United States foreign trade

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Material Information

Title:
United States foreign trade
Portion of title:
Water-borne foreign trade statistics
Alternate title:
Waterborne foreign trade statistics
United States water-borne foreign trade
United States waterborne foreign trade
Added title page title:
United States foreign trade
Physical Description:
v. : ; 27 cm.
Language:
English
Creator:
United States -- Bureau of the Census
Publisher:
U.S. Dept. of Commerce, Bureau of the Census
Place of Publication:
Washington, D.C
Publication Date:
Frequency:
monthly, including annual cumulation

Subjects

Subjects / Keywords:
Shipping -- Statistics -- Periodicals -- United States   ( lcsh )
Commerce -- Statistics -- Periodicals -- United States   ( lcsh )
Genre:
statistics   ( marcgt )
federal government publication   ( marcgt )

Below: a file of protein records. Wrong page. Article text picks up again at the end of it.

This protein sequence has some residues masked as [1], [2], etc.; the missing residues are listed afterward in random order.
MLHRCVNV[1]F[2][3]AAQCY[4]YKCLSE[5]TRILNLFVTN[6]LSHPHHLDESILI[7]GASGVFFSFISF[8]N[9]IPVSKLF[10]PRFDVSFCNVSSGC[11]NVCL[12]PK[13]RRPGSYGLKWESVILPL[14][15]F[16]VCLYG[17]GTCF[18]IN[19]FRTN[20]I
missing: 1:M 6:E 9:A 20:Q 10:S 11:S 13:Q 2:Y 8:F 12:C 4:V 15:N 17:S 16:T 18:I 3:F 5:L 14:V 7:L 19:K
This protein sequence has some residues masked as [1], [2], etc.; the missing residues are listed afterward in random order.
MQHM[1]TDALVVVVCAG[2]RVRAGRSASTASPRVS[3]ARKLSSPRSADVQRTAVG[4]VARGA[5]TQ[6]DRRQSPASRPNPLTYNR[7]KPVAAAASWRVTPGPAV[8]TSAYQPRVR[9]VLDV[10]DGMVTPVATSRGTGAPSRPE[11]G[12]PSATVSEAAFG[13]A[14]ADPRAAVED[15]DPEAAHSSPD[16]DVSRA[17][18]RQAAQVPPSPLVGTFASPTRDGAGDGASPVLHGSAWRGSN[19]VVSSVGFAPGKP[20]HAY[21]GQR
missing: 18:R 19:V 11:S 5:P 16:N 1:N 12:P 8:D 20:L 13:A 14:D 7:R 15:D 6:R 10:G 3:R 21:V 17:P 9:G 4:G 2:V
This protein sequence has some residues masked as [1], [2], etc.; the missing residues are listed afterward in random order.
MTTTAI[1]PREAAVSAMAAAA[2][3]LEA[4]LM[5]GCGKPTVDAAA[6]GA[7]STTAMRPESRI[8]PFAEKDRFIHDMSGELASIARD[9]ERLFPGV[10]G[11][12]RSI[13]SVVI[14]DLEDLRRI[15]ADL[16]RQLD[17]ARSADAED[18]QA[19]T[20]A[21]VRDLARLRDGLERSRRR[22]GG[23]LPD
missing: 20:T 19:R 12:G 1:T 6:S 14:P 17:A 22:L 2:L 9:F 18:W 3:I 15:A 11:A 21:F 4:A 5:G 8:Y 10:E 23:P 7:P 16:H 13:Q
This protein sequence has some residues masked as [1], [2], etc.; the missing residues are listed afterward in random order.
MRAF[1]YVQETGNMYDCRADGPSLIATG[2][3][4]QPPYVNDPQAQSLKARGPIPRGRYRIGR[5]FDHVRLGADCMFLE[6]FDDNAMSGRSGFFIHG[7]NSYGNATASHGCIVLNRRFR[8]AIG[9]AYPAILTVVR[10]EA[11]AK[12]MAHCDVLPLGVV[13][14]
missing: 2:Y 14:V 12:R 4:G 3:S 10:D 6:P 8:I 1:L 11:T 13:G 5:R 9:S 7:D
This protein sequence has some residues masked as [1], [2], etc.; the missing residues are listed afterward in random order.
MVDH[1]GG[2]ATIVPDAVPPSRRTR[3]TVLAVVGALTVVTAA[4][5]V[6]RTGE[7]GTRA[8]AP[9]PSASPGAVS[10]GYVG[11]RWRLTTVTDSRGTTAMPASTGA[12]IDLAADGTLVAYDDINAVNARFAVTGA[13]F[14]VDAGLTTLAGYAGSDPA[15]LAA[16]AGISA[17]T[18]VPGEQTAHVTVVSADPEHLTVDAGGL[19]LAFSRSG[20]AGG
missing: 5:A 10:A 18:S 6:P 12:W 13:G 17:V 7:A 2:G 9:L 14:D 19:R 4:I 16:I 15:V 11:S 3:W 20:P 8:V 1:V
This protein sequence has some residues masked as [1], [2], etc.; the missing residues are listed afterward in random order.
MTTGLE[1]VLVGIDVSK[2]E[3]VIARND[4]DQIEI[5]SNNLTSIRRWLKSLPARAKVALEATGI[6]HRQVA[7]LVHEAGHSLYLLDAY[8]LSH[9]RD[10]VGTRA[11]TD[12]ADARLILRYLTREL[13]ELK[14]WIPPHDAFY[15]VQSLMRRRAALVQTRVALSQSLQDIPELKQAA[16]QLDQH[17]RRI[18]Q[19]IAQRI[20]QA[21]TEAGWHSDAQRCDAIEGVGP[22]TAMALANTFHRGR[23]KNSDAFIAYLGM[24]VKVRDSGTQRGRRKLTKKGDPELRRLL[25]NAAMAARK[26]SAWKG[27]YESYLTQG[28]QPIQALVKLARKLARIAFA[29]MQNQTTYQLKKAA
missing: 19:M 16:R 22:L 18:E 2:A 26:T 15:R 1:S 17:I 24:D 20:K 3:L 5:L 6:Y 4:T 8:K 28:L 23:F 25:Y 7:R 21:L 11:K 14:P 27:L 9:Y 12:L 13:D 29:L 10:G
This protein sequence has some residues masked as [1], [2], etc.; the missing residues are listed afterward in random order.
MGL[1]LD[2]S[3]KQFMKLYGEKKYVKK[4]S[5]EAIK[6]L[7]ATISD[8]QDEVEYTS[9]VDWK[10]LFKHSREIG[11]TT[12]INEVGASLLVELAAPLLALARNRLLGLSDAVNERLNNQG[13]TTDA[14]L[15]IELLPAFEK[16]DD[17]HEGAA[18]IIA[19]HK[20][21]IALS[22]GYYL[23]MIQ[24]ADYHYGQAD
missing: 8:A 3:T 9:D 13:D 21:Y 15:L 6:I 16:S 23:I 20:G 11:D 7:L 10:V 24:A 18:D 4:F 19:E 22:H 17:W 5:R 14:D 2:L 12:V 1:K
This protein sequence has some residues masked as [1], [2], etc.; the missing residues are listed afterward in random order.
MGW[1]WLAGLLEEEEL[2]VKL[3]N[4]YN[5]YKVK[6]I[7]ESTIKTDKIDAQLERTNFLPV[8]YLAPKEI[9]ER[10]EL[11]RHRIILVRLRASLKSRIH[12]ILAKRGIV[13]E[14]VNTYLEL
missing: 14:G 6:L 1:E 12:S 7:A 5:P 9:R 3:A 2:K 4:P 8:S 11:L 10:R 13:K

Notes

Dates or Sequential Designation:
Ceased in June 1965.
General Note:
"Summary report FT 985."
General Note:
Description based on: Calendar year 1952; title from caption.
General Note:
Latest issue consulted: June 1965.

Record Information

Source Institution:
University of Florida
Rights Management:
All applicable rights reserved by the source institution and holding location.
Resource Identifier:
oclc - 13695873
lccn - sf 86092445
ocm13695873
Classification:
lcc - WMLC L 83/3610
System ID:
AA00010658:00073

Related Items

Succeeded by:
U.S. waterborne foreign trade


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Full Text



U. S. DEPARTMENT O COMMERCE
Frederick s. Mueller, Secretary


7


I REAU Of THE CENSUS
Ro W. Burgess. Director


UNITED S ES FOREIGN TRADE

UNITED STATES FOREIGN TRADE


SUMRY REPORT y FOR RELEASE
rr 985 Jl Nov r 1959


WATERBORNE FOREIGN TRADE STATISTICS

COVERAGE


This report presents statistics on total
United States waterborne inbound and outbound
shipments made in foreign trade, with the excep-
tion of such elements as are specified below.

Frm July 1953 through December 1955 and
starting with July 1956, the statistics on water-
borne exports of domestic and foreign merchandise
and non-Department of Defense shipments of "spe-
cial category" commodities exclude shipments in-
dividually valued at less than $500. For the
months January through June 1956, these statis-
tics exclude export shipments individually valued
at less than $1,000. Information on the exclu-